Misunderstanding that fact is partly what has led to two such unsatisfying superhero properties hitting our screens in the same week. “Daredevil” and ‘Batman v Superman’ miss the mark often for very different reasons — the former takes way, way too long to get good, and even when it does, around the eighth episode, the bad elements remain central to the show. The latter is just plain incoherent from roughly its second scene onward, in which not one of the main characters seems to make a single logical decision over the course of its two and half hours. But more striking are the ways they fail alike. And that comes from the idea that darkness equals real, and real equals good.

It’s particularly pronounced in the contrast between seasons one and two of “Daredevil,” because here the darkness-is-everything approach does not just affect the storylines, it leads to ploddingly by-the-numbers filmmaking too (arguably the same is true of ‘BvS’ but there the sheer pizzazz of its bloated budget at least makes it look expensively bland). In “Daredevil” season one, the violence felt fresh and shocking — much of it staged in a dramatic and original way, often telling us something new and surprising about our hero, or our villain. And the remit of “Daredevil” season two was clearly to not fix what wasn’t broken. But there simply is not the same underlying intelligence to the design of the show anymore: where making another “hero” the ostensible antagonist should have lent subtlety, actual nuance is ignored in favor of endless repetition of the same wildly simplistic philosophical conundrum: killing bad; not-killing good (maiming, torturing, presumably paralyzing is apparently hunkydory too). Everything from the “homage” to the season one hallway fight to the endless ill-lit dust-ups on rooftops and in warehouses, to the many skull crackings, gunshot wounds, throat slittings and more, feel like going through the motions. None of it, with the exception of one sole high point of gore-nography during a prison fight, has any reason to be there except to be dark, graphic, gritty… and so on. 

What does is say when Marvel’s flagship new-phase TV show feels like it fits with the DC cinematic universe better than it does with the MCU to which it ostensibly belongs? No amount of framed newspaper clippings in the background, or vague allusions to “The Incident” make Daredevil’s Hell’s Kitchen feel like the New York City that was invaded by aliens and where a God, a WWII supersoldier, a spy, an Iron Man, an archer, and an erstwhile gigantic-green-rage-monster went for celebratory shawarma afterwards. It’s not simply about the lack of those natty little easter egg crossovers: yes, it was always going to be more difficult to maintain the illusion that all these fictions exist in the one unified fictional space as they multiplied, but there’s a fundamental disconnect between the style of “Daredevil” and that of the big-screen Marvelverse. For all the stakes invoked, Marvel’s films so far have been unapologetically escapist entertainments — quippy, wisecracky, disposable. And enormously lucrative.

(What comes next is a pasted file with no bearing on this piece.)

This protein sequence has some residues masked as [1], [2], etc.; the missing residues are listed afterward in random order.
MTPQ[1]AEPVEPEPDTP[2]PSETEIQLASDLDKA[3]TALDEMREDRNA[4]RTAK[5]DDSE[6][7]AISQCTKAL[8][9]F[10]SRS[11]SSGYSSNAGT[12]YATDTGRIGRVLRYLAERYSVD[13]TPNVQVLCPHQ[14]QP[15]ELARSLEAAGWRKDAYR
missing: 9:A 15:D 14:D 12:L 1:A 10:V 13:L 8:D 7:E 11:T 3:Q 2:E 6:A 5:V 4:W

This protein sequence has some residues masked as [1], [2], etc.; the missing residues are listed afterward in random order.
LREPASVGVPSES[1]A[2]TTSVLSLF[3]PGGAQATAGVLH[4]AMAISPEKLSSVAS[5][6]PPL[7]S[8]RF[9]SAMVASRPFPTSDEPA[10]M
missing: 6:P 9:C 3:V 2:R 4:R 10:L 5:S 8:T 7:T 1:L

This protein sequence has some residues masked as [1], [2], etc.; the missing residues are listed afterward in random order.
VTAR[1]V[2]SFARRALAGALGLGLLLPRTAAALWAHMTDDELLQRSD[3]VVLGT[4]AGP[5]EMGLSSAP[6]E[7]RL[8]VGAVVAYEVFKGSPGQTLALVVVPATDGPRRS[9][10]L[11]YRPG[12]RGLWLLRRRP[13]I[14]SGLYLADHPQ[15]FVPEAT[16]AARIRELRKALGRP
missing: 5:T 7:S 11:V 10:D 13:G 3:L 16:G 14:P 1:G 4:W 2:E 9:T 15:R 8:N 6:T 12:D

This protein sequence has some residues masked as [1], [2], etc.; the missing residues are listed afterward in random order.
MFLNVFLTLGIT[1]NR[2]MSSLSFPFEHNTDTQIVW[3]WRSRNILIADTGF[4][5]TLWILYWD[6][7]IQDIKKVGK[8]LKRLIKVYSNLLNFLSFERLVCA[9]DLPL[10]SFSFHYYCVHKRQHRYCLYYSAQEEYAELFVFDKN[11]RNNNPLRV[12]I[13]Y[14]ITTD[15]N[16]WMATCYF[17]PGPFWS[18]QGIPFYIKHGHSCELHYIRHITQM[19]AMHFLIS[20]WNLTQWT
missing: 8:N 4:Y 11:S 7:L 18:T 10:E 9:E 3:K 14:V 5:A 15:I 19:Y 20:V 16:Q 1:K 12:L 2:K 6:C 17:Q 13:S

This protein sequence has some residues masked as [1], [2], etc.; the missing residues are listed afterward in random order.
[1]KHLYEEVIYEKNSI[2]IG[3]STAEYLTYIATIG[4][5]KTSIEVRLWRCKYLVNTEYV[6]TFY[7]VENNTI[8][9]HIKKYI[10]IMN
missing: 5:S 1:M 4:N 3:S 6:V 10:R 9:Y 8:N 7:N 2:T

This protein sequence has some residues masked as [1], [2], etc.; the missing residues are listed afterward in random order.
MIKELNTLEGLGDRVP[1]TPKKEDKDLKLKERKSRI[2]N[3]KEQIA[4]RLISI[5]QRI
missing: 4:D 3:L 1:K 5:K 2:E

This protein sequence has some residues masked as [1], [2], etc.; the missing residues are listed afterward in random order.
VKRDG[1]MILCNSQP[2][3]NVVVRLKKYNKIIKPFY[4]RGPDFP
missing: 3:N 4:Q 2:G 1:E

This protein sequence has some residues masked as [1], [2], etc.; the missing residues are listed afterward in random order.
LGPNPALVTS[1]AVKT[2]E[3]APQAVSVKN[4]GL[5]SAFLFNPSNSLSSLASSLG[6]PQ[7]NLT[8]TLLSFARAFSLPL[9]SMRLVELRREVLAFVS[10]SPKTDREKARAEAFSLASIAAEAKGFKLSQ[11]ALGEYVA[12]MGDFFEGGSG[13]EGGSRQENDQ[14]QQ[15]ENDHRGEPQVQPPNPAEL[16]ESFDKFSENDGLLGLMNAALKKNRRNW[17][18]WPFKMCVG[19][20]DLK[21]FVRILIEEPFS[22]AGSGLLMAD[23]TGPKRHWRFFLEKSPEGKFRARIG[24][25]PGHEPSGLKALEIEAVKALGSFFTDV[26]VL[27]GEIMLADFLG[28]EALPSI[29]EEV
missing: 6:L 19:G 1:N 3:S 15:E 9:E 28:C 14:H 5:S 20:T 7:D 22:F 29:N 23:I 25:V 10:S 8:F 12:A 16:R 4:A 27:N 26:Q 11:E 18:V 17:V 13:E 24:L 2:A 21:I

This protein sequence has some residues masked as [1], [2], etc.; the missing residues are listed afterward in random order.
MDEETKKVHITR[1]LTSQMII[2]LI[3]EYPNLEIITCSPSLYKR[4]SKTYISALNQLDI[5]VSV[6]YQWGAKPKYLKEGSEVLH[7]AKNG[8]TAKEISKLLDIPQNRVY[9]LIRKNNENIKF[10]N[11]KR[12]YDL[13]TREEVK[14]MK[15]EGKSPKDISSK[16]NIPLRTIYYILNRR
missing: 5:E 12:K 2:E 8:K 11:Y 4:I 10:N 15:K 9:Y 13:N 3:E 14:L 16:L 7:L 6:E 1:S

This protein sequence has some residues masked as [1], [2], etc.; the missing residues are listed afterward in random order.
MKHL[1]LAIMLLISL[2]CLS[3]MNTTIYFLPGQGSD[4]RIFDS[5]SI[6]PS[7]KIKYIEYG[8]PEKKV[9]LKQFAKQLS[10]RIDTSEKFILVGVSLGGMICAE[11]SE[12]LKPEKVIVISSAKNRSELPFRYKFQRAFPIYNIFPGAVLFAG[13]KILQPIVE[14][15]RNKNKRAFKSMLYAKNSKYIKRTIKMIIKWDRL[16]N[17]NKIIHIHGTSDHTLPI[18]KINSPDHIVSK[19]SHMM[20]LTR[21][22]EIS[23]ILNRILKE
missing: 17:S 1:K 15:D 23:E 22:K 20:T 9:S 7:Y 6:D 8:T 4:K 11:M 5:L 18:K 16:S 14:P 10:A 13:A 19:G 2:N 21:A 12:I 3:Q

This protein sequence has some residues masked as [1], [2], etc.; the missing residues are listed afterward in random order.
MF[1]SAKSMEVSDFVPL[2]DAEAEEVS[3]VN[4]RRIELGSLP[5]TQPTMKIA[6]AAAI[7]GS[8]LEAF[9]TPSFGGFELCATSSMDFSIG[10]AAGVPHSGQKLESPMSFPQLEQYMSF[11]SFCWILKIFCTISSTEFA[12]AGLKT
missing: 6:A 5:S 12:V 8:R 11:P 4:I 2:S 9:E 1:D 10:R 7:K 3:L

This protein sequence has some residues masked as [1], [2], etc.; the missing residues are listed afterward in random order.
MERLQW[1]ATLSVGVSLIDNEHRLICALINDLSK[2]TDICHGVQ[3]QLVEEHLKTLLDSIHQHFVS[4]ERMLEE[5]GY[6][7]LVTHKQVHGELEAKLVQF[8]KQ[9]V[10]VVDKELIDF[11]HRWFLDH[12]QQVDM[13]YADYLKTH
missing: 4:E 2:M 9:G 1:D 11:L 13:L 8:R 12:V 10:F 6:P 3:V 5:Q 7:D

Despite that, it seems the “gritty” take is here to stay, for both comics titans. In fact the Russo Bros promising that ‘Civil War’ will be the most “aggressive” and darkest Marvel film yet, suggests that if anything the Cinematic universe is going to hew a little closer in tone to the new-look TV one (“Agents of S.H.I.E.L.D.,” and “Agent Carter” being the less prestige-y workhorse end of the Marvel TV brand) than vice versa. What’s more, is DC have basically painted themselves into a corner and have little choice but to double down with this approach, having already sunk so much cash into the Snyderverse that it’s kind of too big to fail. 

“Tone, to me, is the number one aspect of a film that I’m really interested in. We take it heart-attack serious, but at the same time there’s a self-awareness to the movie that I think you have to have, in order for the movie to resonate on any kind of second level beyond just ‘Oh look, these two superheroes are fighting and that’s cool.’”

That Zack Snyder can say that and then turn in a film as tonally deaf and sludgily self-serious as “Batman v Superman: Dawn of Justice” is pretty funny. Because self-awareness (outside of the hilarious air of injured martyrdom over the “Man of Steel” controversy in the film’s repeated assurances that the major battles take place in unpopulated areas, at night, when no one’s around to be killed) is one of the many things that ‘Batman v Superman’ and “Daredevil” season two both lack in large amounts, and a surfeit of which made the only fractionally as expensive “Deadpool” such an unexpected box office hit. It’s a sorry day when we’re holding up something as juvenile as “Deadpool” as a shining example of anything, but as evidence that not everything has to look the same to be successful, it’s a useful paradigm, no matter how objectionable we might have found it in other ways.

“Dark” does not equate to “smart.” “Gritty” does not automatically come with its frequent bedfellow “realist.” “Graphic” does not mean “grown-up.” Treating those cues as a kind of a Pavlov’s bell by which audiences are expected to suddenly take these comic book properties very seriously indeed has a twofold negative effect: it legitimizes the shockingly conservative politics of both “Daredevil” and “Batman v Superman” which both move the narrative away from whether it’s right for anyone to take the law into their own hands and toward a viewpoint in which ideological differences are simply a matter of degree, and/or body count. And even more problematically, we lose sight of the fact that these comic book worlds — places of unbounded imagination and infinite possibility, remember? — are supposed to be fun